BBC Africa Eye’s Year-Long Investigation Exposes The Theft And Sale Of Babies In Nairobi, Kenya

On 15 November, BBC Africa Eye released a documentary revealing how the intense pressure to have a male child and the stigma surrounding infertility in Kenya has led to a thriving black market for the exploitation of vulnerable women in Nairobi. The BBC team had launched a year-long investigation into the theft and sale of babies in Nairobi, Kenya after it was discovered that hundreds of children had gone missing over a number of years. Africa Eye exposed corrupt members of government and medical practitioners who had been directly involved in the sale of babies, stolen or purchased from coerced mothers. The investigation revealed that some government officials responsible for organizing legal adoptions were instead facilitating the sales and negotiating the prices for the babies. They uncovered illegal clinics housing pregnant women, whose unborn babies went on to be sold to women without children. This investigation revealed a crisis in that the intense pressure to have a male child, as well as the stigma surrounding infertility, was creating a market for the exploitation of vulnerable women through the theft and sale of their babies.

Maryana Munyedo, the founder of the NGO Missing Child Kenya, stated that the theft and sale of babies from vulnerable mothers have “not been prioritised in action response plans for social welfare.” A lack of knowledge of their rights, as well as little access to economic resources, means women are easily victimized and convinced that their children will be legally adopted and given a better life. Munyedo reported that her NGO has “barely scratched the surface” of this issue.

Peter Murimi, the producer of the documentary, believes that the discovery “demonstrates a widespread problem,” even though their findings are specific to Nairobi. Murimi aims to put further “pressure on the government to do the right thing…to ensure that children are not stolen and if they are, they can be easily traced and reunited with their families.”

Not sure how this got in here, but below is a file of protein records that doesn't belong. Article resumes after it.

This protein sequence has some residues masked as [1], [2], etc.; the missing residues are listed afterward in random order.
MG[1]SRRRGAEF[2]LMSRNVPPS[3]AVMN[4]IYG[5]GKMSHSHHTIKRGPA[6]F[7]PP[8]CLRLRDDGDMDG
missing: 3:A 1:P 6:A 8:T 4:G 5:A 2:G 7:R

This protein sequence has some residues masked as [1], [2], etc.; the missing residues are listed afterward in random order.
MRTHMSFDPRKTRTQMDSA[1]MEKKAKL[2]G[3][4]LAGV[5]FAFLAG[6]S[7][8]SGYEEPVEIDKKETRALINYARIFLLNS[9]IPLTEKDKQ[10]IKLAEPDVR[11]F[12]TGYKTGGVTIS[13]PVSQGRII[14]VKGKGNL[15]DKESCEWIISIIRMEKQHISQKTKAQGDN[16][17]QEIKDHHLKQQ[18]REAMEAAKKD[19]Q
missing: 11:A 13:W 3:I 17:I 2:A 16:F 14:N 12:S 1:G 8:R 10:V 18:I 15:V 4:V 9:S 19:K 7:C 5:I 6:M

Njeri Mwangi, the lead journalist on the investigation, stated that “cases of child-trafficking are under-reported and there are no statistics.” It is Mwangi’s hope that the documentary will encourage research and warn perpetrators that they risk being “arrested and jailed.”

The investigation has revealed widespread corruption and disregard for vulnerable women who believe adoption is the best outcome for their children. Posing as a buyer, a team from Africa Eye contacted various parties involved in the theft and sale of babies. From Anita, who befriended women in order to steal their babies and sell them, to Fred Leparan, a clinical social worker who worked at Mama Lucy Kibaki hospital and was found to be directly involved in the trafficking of children, and Mary Auma, an ex-nurse who operated an illegal clinic in Kayole, housing pregnant women and arranging the sale of their unborn children.

This manipulation of vulnerable women who lack the resources and social capital to fight for their rights renders them voiceless victims who remain unaware of the fate of their children. Rebecca, a woman whose baby was stolen, told Africa Eye that she thinks about the suburban women who buy stolen babies, stating “What are they thinking? How do they feel?” The investigation exposes the manipulation of both suburban women and the victims of theft. After the documentary aired, Africa Eye reported that Fred Leparan and Mary Auma had both kept their jobs despite the video evidence against them. However, the Kenyan government has since arrested four individuals and has launched a probe into child-trafficking.